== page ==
On May 20, 2013, the Irish Office of the Data Protection Commissioner (“ODPC”) published its annual report for 2012 (the “Report”). The Report summarizes the activities of the ODPC during 2012, including its investigations and audits, policy matters, and European and international activities.
On February 1, 2013, the Federal Trade Commission issued a new report entitled Mobile Privacy Disclosures: Building Trust Through Transparency. The report makes recommendations “for the major participants in the mobile ecosystem as they work to improve mobile privacy disclosures,” offering specific recommendations for mobile platforms, app developers, advertising networks and other third parties operating in this space. The FTC’s report also makes mention of the Department of Commerce’s National Telecommunications and Information Administration’s efforts to engage in a multistakeholder process to develop an industry code of conduct for mobile apps.
As reported in the Hunton Employment & Labor Perspectives Blog:
Employees use social media extensively in communication for personal and business reasons. Employers are increasingly monitoring this use, and insisting on access to some of the more popular sites. California took notice of this trend and passed legislation to protect employee privacy. On September 27, 2012, Governor Edmund G. Brown Jr. signed AB 1844 making California the third state to limit access to employees’ social media account, joining Maryland and Illinois.
On April 5, 2012, social media giant Twitter, Inc. (“Twitter”) filed a civil lawsuit against spammers and makers of spamming software claiming violations of Twitter’s user agreement and various California state and common laws. Borrowing from the popular term for unsolicited email messages, Twitter’s complaint describes “spam” on Twitter as “a variety of abusive behaviors” including “posting a Tweet with a harmful link … and abusing the @reply and @mention functions to post unwanted messages to a user.” The suit alleges that certain defendants violated Twitter’s Terms of Service, which prohibit “spam and abuse,” by distributing software tools “designed to facilitate abuse of the Twitter platform and marketed to dupe customers into violating Twitter’s user agreement.” Other defendants allegedly operated large numbers of automated Twitter accounts through which they attempted to “trick Twitter users into clicking on links to illegitimate websites.”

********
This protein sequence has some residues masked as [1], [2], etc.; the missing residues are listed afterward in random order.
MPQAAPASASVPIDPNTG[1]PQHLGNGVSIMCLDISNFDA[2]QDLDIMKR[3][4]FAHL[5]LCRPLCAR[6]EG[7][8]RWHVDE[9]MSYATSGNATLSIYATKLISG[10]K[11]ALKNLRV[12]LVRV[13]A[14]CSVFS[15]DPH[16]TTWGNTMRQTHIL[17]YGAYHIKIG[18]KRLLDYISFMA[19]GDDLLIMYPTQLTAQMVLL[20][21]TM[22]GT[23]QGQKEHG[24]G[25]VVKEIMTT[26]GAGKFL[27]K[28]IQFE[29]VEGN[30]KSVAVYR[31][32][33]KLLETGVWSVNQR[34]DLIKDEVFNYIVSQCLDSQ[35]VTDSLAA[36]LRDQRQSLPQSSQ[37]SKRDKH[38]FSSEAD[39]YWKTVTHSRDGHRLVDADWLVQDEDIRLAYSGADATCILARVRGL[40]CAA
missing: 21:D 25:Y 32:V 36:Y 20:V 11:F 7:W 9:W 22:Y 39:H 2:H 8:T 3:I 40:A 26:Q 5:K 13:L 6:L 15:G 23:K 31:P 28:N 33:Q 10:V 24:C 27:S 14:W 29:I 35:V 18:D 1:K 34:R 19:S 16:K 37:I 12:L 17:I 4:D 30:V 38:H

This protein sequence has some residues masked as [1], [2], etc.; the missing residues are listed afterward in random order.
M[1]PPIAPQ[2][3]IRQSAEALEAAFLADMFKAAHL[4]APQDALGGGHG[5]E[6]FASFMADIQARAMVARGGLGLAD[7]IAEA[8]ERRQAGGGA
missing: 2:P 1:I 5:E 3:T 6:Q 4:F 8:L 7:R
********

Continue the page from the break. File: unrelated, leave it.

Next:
As reported in the Hunton Employment & Labor Perspectives Blog, last week, the NLRB’s Acting General Counsel, Lafe Solomon, released a second report containing guidance relating to employee use of social media. This report comes less than six months after the release of the NLRB’s first report on the subject in August 2011. Like the August report, the new release summarizes a number of recent cases decided by the NLRB in which an employee was terminated at least in part because of his or her comments on social media websites.
Read the full post, which discusses key themes that emerge from the cases presented in the report.
On November 16, 2011, the French Data Protection Authority (the “CNIL”) published its Annual Activity Report for 2010 (the “Report”) highlighting its main 2010 accomplishments and outlining some of its priorities for the upcoming year. This year’s Report covers events that occurred since last year’s publication of the Annual Activity Report for 2009.
As reported in the Hunton Employment & Labor Perspectives Blog, on August 18, 2011, the National Labor Relations Board’s Acting General Counsel issued a report discussing fourteen social media cases recently decided by the Board. The cases highlighted in the report offer insight regarding how the NLRB will handle various social media issues in the future.
Read the full post, which provides an overview of several of the cases highlighted in the NLRB’s report.
As reported in Hunton & Williams’ Employment & Labor Perspectives blog, two unfair labor practice complaints recently issued by National Labor Relations Board regional offices in Buffalo and Chicago illustrate how closely the NLRB is scrutinizing employers’ termination decisions that are allegedly related to statements employees made on social media. Read the full entry.
In a pair of lawsuits filed against Twitter, Inc. and American Express Centurion Bank, plaintiffs in a California federal court are seeking class-action status to assert claims that the defendants violated the Telephone Consumer Protection Act (“TCPA”) by sending each plaintiff a single text message to confirm that they had processed the plaintiff’s request to opt-out of receiving further text messages. This litigation highlights a potential vulnerability in the mobile marketing programs of companies that have not fully considered how telemarketing law should inform their implementation of the Mobile Marketing Association’s U.S. Consumer Best Practices (the “MMA’s Best Practices”), the authoritative compilation of policies enforced by the major wireless carriers.